This New Japanese Bar Has Every Gyoza Flavor You Could Imagine
Dump your favorite dumplings for these gyozas.
Chao Chao Gyoza Bar
G/F One McKinley Place, 4th Avenue, Bonifacio Global City
Open daily from 11 a.m. to 2 a.m.
(SPOT.ph) From the bright neon lights to the accent walls with subdued hues of pink and purple, not to mention the medieval-style chandelier, you’ll immediately know that this isn’t your average Japanese restaurant—bamboo accents, red lanterns and all.
The vibe at the newly opened and rebranded Chao Chao Gyoza Bar is more like a lounge than a regular restaurant; there’s even a small area where diners can sit on the floor, Japanese-style. At one end of the place is an open kitchen where you can watch the chefs make dumplings by hand, while there are also a lot of conversation pieces spread all over the place, such as stone sculptures of monkeys and lions. But perhaps the most prominent is a psychedelic mural made by Japanese artist Yasuko Sensyu.
Chao Chao Gyoza Bar’s eccentric new appearance veers far from the traditional-looking original branch in Manila and outposts in Osaka, but the food is basically the same. According to General Manager Masahiro Urabe, they wanted to focus on gyoza because in Japanese culture, it’s common for people to eat and drink at the same time. “Gyoza really tastes good with beer,” he says.
Definitely come here for the gyoza. And beer.
Their Japanese dumplings are unique in size and shape. If you want to go the traditional route, a gyoza should look like a pleated crescent moon. Although they also have that at the restaurant, their signature dish is the Chao Chao Gyoza (P88/eight pieces), which is shaped like a small tube that’s open on both ends. This way, you’ll feel all the meaty juices burst out once you bite into it. Their pan-fried dumplings have your basic ground pork, but the secret ingredients make it special. To enhance the flavor, you can dip each piece in salty shoyu or rich miso sauce, or better yet, ask for some chili oil to add some punch. Most of the ingredients are imported from Japan, save for the pork, which they source locally.
With over 10 variants of gyoza, it’s inevitable to get overwhelmed. But you can always order their gyoza sampler, which features five kinds of dumplings: NB (or the original pork version), Chicken and Cheese, Spinach, Curry, and Ebi (a standout thanks to the whole shrimp chunks).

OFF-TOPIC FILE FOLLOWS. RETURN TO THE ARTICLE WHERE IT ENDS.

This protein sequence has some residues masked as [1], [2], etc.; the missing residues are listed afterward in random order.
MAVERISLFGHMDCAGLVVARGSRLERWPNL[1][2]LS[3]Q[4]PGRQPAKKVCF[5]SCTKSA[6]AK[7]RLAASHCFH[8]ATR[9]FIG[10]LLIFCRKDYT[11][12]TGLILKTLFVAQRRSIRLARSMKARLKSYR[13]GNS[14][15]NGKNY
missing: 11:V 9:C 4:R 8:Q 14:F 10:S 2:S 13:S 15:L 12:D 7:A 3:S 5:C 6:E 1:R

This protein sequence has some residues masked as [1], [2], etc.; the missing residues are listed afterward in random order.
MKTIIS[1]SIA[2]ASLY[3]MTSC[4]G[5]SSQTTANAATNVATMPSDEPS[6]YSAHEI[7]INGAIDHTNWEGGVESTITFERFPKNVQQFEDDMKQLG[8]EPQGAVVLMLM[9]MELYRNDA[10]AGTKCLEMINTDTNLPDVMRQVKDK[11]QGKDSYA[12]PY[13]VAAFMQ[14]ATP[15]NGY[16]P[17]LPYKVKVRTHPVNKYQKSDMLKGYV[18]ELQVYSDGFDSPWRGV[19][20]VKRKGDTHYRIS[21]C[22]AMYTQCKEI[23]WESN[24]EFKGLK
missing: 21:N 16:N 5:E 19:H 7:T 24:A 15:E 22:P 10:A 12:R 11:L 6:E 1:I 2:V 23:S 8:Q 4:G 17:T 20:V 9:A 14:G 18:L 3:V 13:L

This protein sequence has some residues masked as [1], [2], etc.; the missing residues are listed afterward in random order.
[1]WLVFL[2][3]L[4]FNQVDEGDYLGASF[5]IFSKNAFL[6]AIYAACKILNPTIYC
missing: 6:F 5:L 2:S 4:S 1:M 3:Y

The Tori Chizu (P88/three pieces) is a guaranteed crowd pleaser—you can’t go wrong with chicken and cheese! Best to try the dumpling without any sauce first so you can really savor its natural flavor. Don’t drench it too much in their signature umami sauce, though, because it might overpower the mild taste of the mozzarella and chicken filling.
In case you’re looking for some variety, you can try the gyoza-skin nachos, or go for the Salt Sauce Cabbage (P88), where fresh cabbage is topped with a simple salt-and-herb dressing. The dish acts as a palate cleanser, so in between bites, you can find it easier to distinguish which flavor of gyoza is which.
You can also opt for some tasty Chicken Meat Balls (P288) cooked with teriyaki sauce and served with sautéed bean sprouts. The soft and sweet meatballs complement the crunchy texture of the vegetables.
A more filling option is the Jya Jya Rice (P188), a rice meal that highlights ground pork cooked in a bold tonteki sauce—it’s reminiscent of teriyaki but with a slightly tangy vinegar taste. It’s also served on a bed of steamed rice. This complete meal will surely satisfy those with big appetites.
Eat leisurely and wash these down with your choice of libations. A beer drinker? Go for a cold glass of local brew or a bottle (or two) of Japanese beer. There’s also a good selection of cocktails if you want to go the next level.
If you want to end your meal on a sweet note (who doesn’t?), the Chocolate Gyoza (P88) with ice cream will do the trick. Have both in one big bite to get the complete experience of decadently warm chocolate and icy-sweet vanilla ice cream.
Sure, Chao Chao Gyoza Bar might not look like the little izakayas lining the narrow Japanese alleys in Tokyo or Osaka, but their food definitely makes you feel like you’re there.
Photos by Hans Fausto